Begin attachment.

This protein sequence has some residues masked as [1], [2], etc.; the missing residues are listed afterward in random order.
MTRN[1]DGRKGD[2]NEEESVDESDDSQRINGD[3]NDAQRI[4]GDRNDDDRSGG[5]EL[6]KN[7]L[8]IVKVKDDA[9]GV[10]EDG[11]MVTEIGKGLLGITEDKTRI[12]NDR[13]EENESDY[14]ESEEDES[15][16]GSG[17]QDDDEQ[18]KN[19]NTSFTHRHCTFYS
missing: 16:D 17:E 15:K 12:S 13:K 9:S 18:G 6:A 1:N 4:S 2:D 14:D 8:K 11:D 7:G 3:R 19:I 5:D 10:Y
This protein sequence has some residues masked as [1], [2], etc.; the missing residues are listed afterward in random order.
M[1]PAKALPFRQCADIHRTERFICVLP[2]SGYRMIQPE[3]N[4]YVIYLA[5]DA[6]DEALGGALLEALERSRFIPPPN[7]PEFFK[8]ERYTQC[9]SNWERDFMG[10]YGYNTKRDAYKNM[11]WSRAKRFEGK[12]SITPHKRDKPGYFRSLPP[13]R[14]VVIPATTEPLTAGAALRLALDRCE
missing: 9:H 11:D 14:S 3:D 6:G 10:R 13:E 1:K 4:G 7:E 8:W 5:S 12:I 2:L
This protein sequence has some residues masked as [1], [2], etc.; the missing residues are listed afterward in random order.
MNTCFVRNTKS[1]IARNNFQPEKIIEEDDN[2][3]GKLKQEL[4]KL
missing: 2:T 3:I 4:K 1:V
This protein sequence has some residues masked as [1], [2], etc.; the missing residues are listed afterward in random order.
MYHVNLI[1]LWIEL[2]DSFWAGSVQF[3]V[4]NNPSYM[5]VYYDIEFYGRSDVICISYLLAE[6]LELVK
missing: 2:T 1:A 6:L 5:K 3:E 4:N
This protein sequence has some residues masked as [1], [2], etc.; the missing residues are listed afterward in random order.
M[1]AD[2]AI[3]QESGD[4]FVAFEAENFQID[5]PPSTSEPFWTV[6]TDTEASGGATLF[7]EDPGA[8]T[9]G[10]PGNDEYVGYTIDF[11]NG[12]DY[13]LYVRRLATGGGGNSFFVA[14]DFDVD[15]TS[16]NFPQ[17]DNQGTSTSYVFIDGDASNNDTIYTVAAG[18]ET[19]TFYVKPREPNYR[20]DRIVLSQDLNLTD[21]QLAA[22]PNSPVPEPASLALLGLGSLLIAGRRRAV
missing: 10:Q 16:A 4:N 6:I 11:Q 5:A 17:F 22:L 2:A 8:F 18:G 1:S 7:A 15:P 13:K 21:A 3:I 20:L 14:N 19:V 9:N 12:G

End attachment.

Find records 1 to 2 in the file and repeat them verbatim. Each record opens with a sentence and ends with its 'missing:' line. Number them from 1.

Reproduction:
This protein sequence has some residues masked as [1], [2], etc.; the missing residues are listed afterward in random order.
MTRN[1]DGRKGD[2]NEEESVDESDDSQRINGD[3]NDAQRI[4]GDRNDDDRSGG[5]EL[6]KN[7]L[8]IVKVKDDA[9]GV[10]EDG[11]MVTEIGKGLLGITEDKTRI[12]NDR[13]EENESDY[14]ESEEDES[15][16]GSG[17]QDDDEQ[18]KN[19]NTSFTHRHCTFYS
missing: 16:D 17:E 15:K 12:S 13:K 9:S 18:G 6:A 1:N 4:S 2:D 14:D 8:K 11:D 7:G 3:R 19:I 5:D 10:Y
This protein sequence has some residues masked as [1], [2], etc.; the missing residues are listed afterward in random order.
M[1]PAKALPFRQCADIHRTERFICVLP[2]SGYRMIQPE[3]N[4]YVIYLA[5]DA[6]DEALGGALLEALERSRFIPPPN[7]PEFFK[8]ERYTQC[9]SNWERDFMG[10]YGYNTKRDAYKNM[11]WSRAKRFEGK[12]SITPHKRDKPGYFRSLPP[13]R[14]VVIPATTEPLTAGAALRLALDRCE
missing: 9:H 11:D 14:S 3:D 6:G 10:R 13:E 1:K 4:G 7:E 8:W 5:S 12:I 2:L